Police identify suspect accused of stealing police car before dying in crash

Wife, sons of Atlanta Braves player injured in crash

By Amanda Batchelor - Senior Digital Editor

MIAMI-DADE COUNTY, Fla. - Miami-Dade police identified a suspect Tuesday who was accused of stealing a Miami-Dade police cruiser before crashing into two vehicles.

Police said Vincent Foreman, 28, died Saturday afternoon in the crash at Southwest 24th Street and Southwest 99th Avenue.

Authorities said the officer was called to the Natural Chicken Grill restaurant at Southwest 16th Street and Southwest 107th Avenue about a suspicious briefcase left behind by two customers.

While the officer was inside the restaurant, Foreman took off in the officer's Ford Crown Victoria, police said.

Authorities said Foreman sideswiped a 2012 Honda Civic before he lost control and crashed into a 2016 Chevrolet Suburban that was being driven by Atlanta Braves second baseman Sean Rodriguez, 31.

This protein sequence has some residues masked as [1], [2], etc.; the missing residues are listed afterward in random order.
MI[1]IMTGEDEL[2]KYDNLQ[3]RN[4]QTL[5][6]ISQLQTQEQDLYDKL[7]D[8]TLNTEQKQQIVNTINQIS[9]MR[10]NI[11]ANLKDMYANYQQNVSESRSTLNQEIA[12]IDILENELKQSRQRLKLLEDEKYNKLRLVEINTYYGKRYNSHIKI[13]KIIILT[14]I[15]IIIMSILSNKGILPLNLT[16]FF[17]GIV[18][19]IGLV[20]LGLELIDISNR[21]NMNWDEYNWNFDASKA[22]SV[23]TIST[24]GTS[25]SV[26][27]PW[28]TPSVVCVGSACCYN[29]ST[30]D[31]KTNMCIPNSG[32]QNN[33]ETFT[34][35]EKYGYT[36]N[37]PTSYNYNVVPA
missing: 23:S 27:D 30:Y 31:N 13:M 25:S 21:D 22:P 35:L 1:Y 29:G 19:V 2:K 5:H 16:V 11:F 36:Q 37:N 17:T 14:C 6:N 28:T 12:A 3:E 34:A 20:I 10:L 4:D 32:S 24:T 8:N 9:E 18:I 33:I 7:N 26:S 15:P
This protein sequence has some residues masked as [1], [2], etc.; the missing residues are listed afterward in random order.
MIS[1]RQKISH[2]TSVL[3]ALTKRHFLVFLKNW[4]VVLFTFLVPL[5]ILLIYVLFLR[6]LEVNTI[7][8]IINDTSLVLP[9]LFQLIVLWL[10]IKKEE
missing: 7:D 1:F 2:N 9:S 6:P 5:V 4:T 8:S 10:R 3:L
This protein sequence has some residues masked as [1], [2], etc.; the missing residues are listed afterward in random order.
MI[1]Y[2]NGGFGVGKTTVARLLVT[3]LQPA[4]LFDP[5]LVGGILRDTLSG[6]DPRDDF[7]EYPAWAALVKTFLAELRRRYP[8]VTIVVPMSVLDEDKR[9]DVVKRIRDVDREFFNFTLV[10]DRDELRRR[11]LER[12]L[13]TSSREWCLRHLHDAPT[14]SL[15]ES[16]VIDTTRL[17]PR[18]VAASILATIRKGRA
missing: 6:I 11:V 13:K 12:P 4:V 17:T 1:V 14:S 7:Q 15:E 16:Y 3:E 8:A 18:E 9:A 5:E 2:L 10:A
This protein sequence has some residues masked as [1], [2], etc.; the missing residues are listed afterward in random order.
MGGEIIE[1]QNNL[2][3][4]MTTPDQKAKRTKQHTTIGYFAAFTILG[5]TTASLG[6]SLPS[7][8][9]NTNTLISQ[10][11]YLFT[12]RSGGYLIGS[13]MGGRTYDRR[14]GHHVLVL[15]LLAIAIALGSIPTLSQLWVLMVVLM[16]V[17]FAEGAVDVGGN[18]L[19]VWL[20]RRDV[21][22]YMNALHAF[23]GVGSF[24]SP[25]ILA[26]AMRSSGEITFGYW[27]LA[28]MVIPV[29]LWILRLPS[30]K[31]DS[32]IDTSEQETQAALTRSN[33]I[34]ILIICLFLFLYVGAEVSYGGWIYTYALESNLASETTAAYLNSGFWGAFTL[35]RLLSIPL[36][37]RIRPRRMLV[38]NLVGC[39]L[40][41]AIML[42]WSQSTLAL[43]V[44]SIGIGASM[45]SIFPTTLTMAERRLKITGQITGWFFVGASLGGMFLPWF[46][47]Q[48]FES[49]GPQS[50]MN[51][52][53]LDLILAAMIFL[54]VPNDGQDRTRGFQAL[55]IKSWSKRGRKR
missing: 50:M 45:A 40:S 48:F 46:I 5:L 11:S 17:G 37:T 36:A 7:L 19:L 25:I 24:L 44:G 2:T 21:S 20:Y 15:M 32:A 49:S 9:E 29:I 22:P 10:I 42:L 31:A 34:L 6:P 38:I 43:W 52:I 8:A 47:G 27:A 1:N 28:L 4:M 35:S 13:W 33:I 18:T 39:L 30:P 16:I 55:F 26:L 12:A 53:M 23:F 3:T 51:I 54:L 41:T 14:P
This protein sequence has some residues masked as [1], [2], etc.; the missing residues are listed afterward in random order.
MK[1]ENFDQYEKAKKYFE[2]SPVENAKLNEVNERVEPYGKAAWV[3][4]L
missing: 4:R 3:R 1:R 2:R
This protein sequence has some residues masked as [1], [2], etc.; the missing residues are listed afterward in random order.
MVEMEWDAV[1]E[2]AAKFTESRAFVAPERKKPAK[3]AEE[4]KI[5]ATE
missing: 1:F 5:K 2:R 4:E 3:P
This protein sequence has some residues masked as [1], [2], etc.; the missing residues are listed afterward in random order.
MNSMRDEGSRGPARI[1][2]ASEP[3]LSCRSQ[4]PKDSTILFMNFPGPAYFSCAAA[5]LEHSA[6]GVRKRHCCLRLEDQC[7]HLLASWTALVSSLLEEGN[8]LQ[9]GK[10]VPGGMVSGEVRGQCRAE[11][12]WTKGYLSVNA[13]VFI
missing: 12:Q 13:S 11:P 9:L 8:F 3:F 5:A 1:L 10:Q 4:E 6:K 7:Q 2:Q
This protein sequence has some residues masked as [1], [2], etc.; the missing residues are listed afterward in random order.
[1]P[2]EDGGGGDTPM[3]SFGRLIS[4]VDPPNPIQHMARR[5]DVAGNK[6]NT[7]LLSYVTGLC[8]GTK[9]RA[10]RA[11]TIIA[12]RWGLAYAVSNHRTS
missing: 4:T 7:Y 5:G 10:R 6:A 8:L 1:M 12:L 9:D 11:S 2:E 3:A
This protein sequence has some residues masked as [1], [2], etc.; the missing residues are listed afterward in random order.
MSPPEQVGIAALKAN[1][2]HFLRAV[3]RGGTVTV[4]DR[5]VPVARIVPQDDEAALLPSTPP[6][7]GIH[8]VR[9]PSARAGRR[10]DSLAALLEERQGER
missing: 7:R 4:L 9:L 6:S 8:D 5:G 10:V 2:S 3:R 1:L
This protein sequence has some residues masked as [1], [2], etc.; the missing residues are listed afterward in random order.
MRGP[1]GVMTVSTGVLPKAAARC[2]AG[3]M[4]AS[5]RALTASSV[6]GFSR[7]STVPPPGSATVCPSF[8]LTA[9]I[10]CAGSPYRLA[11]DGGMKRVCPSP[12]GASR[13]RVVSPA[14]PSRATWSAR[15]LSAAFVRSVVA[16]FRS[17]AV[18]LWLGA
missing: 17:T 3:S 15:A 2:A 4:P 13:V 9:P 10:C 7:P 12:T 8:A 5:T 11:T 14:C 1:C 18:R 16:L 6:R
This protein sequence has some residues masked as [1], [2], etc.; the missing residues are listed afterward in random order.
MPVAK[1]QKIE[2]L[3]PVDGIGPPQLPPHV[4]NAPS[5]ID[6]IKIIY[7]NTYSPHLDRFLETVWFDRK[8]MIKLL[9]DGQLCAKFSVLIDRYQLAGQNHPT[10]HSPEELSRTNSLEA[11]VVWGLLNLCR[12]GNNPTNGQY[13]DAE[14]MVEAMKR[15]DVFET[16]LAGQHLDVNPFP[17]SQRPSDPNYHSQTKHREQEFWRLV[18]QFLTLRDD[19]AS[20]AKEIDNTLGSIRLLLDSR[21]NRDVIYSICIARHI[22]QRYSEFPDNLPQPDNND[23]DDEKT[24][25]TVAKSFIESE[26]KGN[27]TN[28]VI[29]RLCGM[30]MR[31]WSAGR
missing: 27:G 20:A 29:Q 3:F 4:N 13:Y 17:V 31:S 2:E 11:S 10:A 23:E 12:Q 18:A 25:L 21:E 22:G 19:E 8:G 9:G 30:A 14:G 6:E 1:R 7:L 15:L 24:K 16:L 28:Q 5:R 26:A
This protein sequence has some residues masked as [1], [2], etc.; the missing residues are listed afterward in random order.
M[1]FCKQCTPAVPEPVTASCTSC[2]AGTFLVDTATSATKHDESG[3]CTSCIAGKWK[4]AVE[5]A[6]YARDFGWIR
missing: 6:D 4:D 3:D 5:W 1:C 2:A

Rodriguez's wife, Giselle Rodriguez, 29, and their two sons, ages 8 and 2, were taken to Kendall Regional Medical Center in serious but stable condition.

Giselle posted on Twitter Monday, thanking people for their love and support.

"I'm in the hospital with a broken femur and tibia. I'm going into surgery for my wrist tomorrow. We are so grateful to be alive," she said. "And so thankful for your prayers, calls and flowers!"

Sean Rodriguez wasn't injured in the crash. Foreman was pronounced dead at the scene.

Records show that Foreman had been released from jail a day before the crash. He was sentenced last year to 180 days in jail for resisting arrest and two counts of petit theft, with more than two prior convictions.

He was scheduled to be released from jail on May 10, but was released early.

The officer involved in the incident has not been identified. It's unclear whether the officer will be disciplined, however authorities said the case is still open.

According to Miami-Dade Police Department policy, officers are required to remove the key from the ignition and lock the doors when they are not operating the vehicle.

The policy states that a vehicle "shall not be left unattended with the key in the ignition unless the anti-theft device is activated and there is an operational necessity for doing so," like for a K-9 unit.

Authorities did not disclose whether the officer left the key in the ignition or how Foreman was able to drive away in the car.

Copyright 2017 by WPLG Local10.com - All rights reserved.